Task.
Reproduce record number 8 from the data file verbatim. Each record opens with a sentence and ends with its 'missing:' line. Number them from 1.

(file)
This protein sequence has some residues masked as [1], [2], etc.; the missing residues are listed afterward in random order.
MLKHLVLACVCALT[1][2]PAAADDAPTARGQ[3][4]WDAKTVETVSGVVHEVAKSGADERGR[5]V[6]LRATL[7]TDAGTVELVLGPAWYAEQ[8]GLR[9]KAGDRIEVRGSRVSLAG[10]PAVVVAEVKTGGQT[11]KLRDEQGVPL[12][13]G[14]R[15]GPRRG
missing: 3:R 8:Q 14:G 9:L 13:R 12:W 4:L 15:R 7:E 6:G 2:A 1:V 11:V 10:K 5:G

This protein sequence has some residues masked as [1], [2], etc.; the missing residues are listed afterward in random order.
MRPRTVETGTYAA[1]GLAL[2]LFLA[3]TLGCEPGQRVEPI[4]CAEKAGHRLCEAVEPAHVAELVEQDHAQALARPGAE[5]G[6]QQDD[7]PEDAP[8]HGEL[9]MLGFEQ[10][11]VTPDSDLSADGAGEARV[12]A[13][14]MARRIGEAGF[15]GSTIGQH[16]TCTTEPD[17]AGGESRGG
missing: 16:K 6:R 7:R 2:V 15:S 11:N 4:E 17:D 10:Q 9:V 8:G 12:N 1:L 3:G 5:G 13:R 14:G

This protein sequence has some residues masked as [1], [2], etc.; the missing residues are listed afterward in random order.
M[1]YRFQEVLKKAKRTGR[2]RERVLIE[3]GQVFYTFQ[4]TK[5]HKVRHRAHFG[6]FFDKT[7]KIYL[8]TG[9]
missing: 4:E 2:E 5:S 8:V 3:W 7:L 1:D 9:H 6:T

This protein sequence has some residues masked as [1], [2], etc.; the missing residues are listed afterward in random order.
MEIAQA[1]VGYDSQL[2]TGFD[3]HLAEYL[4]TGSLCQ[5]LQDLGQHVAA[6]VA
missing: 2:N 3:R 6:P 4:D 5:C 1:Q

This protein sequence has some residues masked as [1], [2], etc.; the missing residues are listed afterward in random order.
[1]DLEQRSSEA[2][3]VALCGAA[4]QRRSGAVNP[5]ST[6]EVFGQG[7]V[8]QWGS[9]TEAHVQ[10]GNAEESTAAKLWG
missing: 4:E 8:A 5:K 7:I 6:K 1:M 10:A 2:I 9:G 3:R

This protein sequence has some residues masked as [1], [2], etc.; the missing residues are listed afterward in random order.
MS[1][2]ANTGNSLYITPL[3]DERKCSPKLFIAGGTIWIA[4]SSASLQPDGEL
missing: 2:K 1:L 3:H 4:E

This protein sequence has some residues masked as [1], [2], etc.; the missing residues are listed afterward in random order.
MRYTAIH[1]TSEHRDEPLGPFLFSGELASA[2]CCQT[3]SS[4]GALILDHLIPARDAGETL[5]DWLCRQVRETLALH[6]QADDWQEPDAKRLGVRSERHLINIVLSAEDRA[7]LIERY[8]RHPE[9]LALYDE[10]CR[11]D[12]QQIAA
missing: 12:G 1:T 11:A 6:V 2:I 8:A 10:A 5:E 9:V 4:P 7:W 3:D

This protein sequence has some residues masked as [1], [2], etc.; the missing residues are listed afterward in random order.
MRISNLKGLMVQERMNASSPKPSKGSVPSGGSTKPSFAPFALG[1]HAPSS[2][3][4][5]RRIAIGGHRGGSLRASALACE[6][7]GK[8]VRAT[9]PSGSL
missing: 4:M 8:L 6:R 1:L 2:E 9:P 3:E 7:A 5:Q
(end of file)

This protein sequence has some residues masked as [1], [2], etc.; the missing residues are listed afterward in random order.
MRISNLKGLMVQERMNASSPKPSKGSVPSGGSTKPSFAPFALG[1]HAPSS[2][3][4][5]RRIAIGGHRGGSLRASALACE[6][7]GK[8]VRAT[9]PSGSL
missing: 4:M 8:L 6:R 1:L 2:E 9:P 3:E 7:A 5:Q